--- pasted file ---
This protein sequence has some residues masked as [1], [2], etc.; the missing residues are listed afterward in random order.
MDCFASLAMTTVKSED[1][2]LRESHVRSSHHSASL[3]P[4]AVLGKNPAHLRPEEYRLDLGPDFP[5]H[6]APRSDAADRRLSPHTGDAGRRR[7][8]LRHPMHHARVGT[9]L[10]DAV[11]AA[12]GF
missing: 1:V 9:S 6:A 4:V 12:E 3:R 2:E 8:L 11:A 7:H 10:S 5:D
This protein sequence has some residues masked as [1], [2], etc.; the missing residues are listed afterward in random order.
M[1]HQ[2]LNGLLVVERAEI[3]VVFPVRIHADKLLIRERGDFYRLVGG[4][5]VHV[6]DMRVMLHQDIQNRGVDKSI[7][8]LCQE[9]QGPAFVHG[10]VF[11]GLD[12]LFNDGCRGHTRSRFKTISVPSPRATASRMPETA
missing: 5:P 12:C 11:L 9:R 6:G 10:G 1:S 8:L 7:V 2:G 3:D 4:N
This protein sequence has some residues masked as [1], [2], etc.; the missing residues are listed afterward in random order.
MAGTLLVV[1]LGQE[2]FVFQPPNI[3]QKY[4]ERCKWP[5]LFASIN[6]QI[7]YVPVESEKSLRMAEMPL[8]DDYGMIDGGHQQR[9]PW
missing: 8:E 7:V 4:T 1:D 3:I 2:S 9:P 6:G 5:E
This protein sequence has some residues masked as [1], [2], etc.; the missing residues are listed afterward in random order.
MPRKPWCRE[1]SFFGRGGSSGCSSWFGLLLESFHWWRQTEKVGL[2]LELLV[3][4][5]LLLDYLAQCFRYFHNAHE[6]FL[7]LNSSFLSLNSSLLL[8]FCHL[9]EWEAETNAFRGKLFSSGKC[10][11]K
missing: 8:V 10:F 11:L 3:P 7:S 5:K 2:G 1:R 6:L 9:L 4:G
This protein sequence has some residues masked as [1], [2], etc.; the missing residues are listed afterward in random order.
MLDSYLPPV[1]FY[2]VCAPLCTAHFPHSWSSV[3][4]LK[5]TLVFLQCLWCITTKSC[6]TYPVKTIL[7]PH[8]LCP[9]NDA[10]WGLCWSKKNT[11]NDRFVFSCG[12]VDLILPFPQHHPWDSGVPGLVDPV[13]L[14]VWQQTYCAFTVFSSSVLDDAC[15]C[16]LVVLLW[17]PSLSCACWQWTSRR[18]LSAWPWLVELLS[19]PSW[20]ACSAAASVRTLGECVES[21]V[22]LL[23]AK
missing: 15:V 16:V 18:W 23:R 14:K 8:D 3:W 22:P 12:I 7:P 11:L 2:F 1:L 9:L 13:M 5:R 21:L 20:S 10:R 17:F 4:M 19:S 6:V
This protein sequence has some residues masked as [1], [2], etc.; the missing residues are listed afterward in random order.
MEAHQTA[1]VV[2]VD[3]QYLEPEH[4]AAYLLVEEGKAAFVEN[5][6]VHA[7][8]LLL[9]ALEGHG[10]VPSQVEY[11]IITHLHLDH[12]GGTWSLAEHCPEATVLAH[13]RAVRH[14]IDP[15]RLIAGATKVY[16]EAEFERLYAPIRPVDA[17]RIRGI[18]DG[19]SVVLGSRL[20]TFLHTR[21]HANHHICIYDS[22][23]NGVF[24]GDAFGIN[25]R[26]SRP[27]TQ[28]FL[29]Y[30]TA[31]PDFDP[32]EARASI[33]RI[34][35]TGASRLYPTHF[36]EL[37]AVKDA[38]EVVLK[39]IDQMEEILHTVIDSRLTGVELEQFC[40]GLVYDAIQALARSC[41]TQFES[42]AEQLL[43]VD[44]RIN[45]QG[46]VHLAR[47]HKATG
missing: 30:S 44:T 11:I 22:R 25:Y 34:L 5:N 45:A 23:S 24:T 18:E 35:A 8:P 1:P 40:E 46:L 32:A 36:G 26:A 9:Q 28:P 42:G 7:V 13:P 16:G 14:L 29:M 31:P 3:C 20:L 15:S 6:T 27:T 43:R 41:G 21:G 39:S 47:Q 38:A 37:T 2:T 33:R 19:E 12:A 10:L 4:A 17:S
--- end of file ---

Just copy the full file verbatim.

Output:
This protein sequence has some residues masked as [1], [2], etc.; the missing residues are listed afterward in random order.
MDCFASLAMTTVKSED[1][2]LRESHVRSSHHSASL[3]P[4]AVLGKNPAHLRPEEYRLDLGPDFP[5]H[6]APRSDAADRRLSPHTGDAGRRR[7][8]LRHPMHHARVGT[9]L[10]DAV[11]AA[12]GF
missing: 1:V 9:S 6:A 4:V 12:E 3:R 2:E 8:L 11:A 7:H 10:S 5:D
This protein sequence has some residues masked as [1], [2], etc.; the missing residues are listed afterward in random order.
M[1]HQ[2]LNGLLVVERAEI[3]VVFPVRIHADKLLIRERGDFYRLVGG[4][5]VHV[6]DMRVMLHQDIQNRGVDKSI[7][8]LCQE[9]QGPAFVHG[10]VF[11]GLD[12]LFNDGCRGHTRSRFKTISVPSPRATASRMPETA
missing: 5:P 12:C 11:L 9:R 6:G 10:G 1:S 8:L 7:V 2:G 3:D 4:N
This protein sequence has some residues masked as [1], [2], etc.; the missing residues are listed afterward in random order.
MAGTLLVV[1]LGQE[2]FVFQPPNI[3]QKY[4]ERCKWP[5]LFASIN[6]QI[7]YVPVESEKSLRMAEMPL[8]DDYGMIDGGHQQR[9]PW
missing: 8:E 7:V 4:T 1:D 3:I 2:S 9:P 6:G 5:E
This protein sequence has some residues masked as [1], [2], etc.; the missing residues are listed afterward in random order.
MPRKPWCRE[1]SFFGRGGSSGCSSWFGLLLESFHWWRQTEKVGL[2]LELLV[3][4][5]LLLDYLAQCFRYFHNAHE[6]FL[7]LNSSFLSLNSSLLL[8]FCHL[9]EWEAETNAFRGKLFSSGKC[10][11]K
missing: 8:V 10:F 11:L 3:P 7:S 5:K 2:G 1:R 6:L 9:L 4:G
This protein sequence has some residues masked as [1], [2], etc.; the missing residues are listed afterward in random order.
MLDSYLPPV[1]FY[2]VCAPLCTAHFPHSWSSV[3][4]LK[5]TLVFLQCLWCITTKSC[6]TYPVKTIL[7]PH[8]LCP[9]NDA[10]WGLCWSKKNT[11]NDRFVFSCG[12]VDLILPFPQHHPWDSGVPGLVDPV[13]L[14]VWQQTYCAFTVFSSSVLDDAC[15]C[16]LVVLLW[17]PSLSCACWQWTSRR[18]LSAWPWLVELLS[19]PSW[20]ACSAAASVRTLGECVES[21]V[22]LL[23]AK
missing: 15:V 16:V 18:W 23:R 14:K 8:D 3:W 22:P 12:I 7:P 11:L 2:F 1:L 9:L 13:M 5:R 21:L 20:S 10:R 17:F 4:M 19:S 6:V
This protein sequence has some residues masked as [1], [2], etc.; the missing residues are listed afterward in random order.
MEAHQTA[1]VV[2]VD[3]QYLEPEH[4]AAYLLVEEGKAAFVEN[5][6]VHA[7][8]LLL[9]ALEGHG[10]VPSQVEY[11]IITHLHLDH[12]GGTWSLAEHCPEATVLAH[13]RAVRH[14]IDP[15]RLIAGATKVY[16]EAEFERLYAPIRPVDA[17]RIRGI[18]DG[19]SVVLGSRL[20]TFLHTR[21]HANHHICIYDS[22][23]NGVF[24]GDAFGIN[25]R[26]SRP[27]TQ[28]FL[29]Y[30]TA[31]PDFDP[32]EARASI[33]RI[34][35]TGASRLYPTHF[36]EL[37]AVKDA[38]EVVLK[39]IDQMEEILHTVIDSRLTGVELEQFC[40]GLVYDAIQALARSC[41]TQFES[42]AEQLL[43]VD[44]RIN[45]QG[46]VHLAR[47]HKATG
missing: 30:S 44:T 11:I 22:R 25:Y 34:L 5:N 45:A 23:S 24:T 18:E 35:A 8:P 1:P 40:E 46:L 32:A 36:G 26:A 9:Q 28:P 42:G 7:V 13:P 16:G 14:L 29:M 31:P 3:C 20:L 15:S 6:T 27:T 43:R 41:G 21:G 39:S 47:Q 38:A 37:T 2:T 33:R 19:E 12:A 10:L 4:A 17:S